Thursday, 14 June 2012

Thames Mudlarking: Find of the Day and the Rest

Last Thursday I managed to fit in a short trip to the Thames.  The mudlarkers leaving as I arrived remarking how disappointingly high the low the tide had been and attributing it to the strong winds that day. I only had an hour to seek out treasures before I was cut off.

First interesting thing I spotted has to be find of the day.  I slid it into my pocket that night as we left to holiday with  a group of friends 'the millers' on the Isle of Wight –  we all spent a few moments that evening and the next day pondering what an earth this object could be. Delightful in so many ways absolutely covered in clearly discernible finger prints hundreds of years old, so full of life with deep impressions of the fingers that squidged  the clay. A chuck away piece preserved forever and now coveted by its finder possibly half a millennia later. Full of intrigue – it appears to be glazed and fired but would have been squashed before it went into the kiln. Was it an object that went wrong, but why fire it? Jen suggested it could be a rest for another form (the word they seem to use in the archaeological trade) a couple of  small flat roundish areas on the surface supports this theory and are those blackish marks on the bottom  that Moira drew our attention to the result of being at the bottom of the kiln?  One small side section is unglazed Janey wondered whether the clay was pulled from a larger object?  The potters among you may be able to shed more light - click on the photos if you want a better view of finger prints.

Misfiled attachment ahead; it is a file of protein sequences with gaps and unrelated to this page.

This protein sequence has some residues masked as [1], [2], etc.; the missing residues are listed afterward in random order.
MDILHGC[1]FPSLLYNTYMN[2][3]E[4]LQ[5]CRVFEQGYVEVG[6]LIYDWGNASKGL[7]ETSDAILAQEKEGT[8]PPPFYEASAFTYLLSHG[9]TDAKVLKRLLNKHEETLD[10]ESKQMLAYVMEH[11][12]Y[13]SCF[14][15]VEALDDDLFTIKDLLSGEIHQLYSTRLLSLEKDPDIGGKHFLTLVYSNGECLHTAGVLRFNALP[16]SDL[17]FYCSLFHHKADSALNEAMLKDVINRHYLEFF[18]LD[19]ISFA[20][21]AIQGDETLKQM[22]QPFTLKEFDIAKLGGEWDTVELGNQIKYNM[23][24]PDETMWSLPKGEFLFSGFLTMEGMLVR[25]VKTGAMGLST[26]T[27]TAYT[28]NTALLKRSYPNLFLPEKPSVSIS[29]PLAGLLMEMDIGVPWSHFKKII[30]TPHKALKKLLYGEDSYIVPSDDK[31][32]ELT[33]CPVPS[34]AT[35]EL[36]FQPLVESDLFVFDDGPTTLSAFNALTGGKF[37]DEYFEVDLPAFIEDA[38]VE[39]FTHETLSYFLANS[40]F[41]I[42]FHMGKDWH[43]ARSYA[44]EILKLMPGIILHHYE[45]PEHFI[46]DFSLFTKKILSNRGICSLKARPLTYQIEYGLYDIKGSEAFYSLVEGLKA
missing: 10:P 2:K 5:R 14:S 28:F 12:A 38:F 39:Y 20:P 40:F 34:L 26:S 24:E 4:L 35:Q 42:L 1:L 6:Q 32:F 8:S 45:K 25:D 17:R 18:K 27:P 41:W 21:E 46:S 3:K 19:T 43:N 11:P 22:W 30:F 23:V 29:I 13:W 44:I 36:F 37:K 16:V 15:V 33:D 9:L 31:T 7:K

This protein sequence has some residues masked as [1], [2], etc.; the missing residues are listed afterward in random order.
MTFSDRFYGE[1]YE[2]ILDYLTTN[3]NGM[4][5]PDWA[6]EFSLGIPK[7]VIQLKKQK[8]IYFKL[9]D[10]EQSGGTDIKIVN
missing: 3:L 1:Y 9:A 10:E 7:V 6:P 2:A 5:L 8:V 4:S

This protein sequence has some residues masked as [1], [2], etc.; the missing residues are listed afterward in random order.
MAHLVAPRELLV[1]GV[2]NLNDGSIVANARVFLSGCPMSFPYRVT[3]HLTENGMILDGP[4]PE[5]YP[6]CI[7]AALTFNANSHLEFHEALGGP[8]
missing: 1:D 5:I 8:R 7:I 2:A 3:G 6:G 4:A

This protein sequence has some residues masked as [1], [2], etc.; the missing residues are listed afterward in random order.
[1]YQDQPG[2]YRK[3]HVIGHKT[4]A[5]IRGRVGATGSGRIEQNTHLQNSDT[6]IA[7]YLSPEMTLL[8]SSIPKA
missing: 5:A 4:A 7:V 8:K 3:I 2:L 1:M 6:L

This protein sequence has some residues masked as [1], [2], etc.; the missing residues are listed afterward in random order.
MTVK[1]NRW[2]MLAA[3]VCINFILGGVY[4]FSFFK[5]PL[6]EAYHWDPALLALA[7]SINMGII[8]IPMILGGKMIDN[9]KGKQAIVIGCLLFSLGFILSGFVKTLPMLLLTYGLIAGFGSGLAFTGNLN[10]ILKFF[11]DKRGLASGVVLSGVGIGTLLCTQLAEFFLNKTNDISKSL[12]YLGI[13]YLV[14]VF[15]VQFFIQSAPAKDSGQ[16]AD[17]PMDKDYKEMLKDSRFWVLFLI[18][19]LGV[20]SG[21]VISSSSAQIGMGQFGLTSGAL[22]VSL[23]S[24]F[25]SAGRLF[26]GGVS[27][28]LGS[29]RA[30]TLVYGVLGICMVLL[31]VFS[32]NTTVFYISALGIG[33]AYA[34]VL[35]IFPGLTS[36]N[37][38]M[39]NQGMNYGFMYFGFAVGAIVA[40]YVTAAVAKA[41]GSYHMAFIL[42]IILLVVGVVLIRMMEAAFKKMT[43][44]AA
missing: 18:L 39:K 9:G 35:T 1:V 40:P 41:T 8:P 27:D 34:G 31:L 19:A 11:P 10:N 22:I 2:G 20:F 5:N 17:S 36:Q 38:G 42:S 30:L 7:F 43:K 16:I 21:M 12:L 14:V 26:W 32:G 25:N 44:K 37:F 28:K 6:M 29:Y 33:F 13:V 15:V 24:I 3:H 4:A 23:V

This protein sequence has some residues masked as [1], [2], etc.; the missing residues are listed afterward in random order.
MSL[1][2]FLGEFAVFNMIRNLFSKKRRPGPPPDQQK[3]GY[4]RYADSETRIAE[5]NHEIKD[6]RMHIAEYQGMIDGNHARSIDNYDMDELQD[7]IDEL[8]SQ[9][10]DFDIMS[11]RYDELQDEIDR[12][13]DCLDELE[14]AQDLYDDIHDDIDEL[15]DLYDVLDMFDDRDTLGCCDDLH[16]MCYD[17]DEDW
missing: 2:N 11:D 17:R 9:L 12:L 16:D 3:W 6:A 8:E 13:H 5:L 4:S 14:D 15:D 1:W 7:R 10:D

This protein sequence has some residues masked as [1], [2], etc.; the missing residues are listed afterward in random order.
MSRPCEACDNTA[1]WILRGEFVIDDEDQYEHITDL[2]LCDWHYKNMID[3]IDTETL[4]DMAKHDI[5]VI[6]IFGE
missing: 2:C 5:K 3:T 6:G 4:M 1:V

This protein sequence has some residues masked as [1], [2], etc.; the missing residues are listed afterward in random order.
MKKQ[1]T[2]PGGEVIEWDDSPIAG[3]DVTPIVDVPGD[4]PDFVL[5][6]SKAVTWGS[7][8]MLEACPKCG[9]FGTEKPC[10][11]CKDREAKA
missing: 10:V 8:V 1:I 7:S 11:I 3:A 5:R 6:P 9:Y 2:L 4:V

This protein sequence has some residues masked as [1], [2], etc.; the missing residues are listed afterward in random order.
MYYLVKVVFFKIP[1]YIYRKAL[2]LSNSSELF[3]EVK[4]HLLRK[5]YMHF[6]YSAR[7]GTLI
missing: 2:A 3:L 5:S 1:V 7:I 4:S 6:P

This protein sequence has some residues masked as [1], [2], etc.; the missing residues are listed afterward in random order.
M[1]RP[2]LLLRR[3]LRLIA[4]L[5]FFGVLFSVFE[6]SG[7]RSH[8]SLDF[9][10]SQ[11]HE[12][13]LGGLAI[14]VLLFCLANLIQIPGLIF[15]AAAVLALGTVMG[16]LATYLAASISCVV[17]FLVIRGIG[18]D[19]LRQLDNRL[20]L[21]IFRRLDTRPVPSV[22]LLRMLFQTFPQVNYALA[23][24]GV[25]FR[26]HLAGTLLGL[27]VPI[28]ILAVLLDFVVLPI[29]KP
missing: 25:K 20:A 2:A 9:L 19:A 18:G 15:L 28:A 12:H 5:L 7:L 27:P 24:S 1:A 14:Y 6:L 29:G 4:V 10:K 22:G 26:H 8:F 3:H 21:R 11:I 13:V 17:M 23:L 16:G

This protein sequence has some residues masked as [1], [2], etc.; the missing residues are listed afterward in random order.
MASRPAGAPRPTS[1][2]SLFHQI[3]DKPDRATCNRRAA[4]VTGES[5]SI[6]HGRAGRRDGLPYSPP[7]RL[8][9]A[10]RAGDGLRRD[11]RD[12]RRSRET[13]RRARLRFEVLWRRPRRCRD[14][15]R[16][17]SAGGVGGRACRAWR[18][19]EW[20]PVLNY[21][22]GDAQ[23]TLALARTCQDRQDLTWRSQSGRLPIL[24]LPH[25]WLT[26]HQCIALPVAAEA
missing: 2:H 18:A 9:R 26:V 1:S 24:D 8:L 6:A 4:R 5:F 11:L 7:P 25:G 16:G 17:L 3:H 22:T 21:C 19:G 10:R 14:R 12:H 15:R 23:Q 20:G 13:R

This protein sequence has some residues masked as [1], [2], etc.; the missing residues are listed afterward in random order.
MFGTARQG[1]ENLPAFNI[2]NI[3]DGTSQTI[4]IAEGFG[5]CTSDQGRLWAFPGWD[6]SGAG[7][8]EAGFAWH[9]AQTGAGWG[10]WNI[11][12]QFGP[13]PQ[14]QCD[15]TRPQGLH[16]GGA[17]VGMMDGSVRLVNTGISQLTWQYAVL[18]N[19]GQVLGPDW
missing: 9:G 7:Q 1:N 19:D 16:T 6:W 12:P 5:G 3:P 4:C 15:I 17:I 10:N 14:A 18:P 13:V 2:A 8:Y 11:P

Thames Mudlarking Find of the Day top and bottom. 

As I was leaving the foreshore I came across an unusually large piece of redware, with a type of handle I’d only come across once before. I almost left it, on picking it up discovered rather lovely thick glossy green glaze on the reverse. I suspect it is London redware 1580 onwards.
 London Redware pot handle and reverse found mudlarking on the Thames
Pictured below are the remaining finds,  very old glass which gains an iridescence when over a certain age, a post on glass will surely appear in the next couple of months, the second incisor  I’ve found – is it from a dog? Shards of Westerwald, black basalt (a post to appear soon), a more refined piece of delft than I usually discover, a slither of decorated clay pipe bowl and a selection of more modern pottery shards that caught my eye. 

Thames Mudlarking - a days finds. 

1 comment:

  1. It has taken some time to figure out how to post. I was with Julia when she found the Bellamine face earlier in the month. It takes sharp eyes to pick these pieces out and Julia has them. This find happened on a lower low tide day which exposedart of the foreshore that is usually hidden. It was a great find. Picking up a shard is a great invitation to discover more about it and this blog is a great help. If you are in London there are also good ceramic collections and the V&A, Nd the Museum of London which help identify pieces. But no idea what the strange lead piece is for this post. Hope to run into Julia again on the foreshore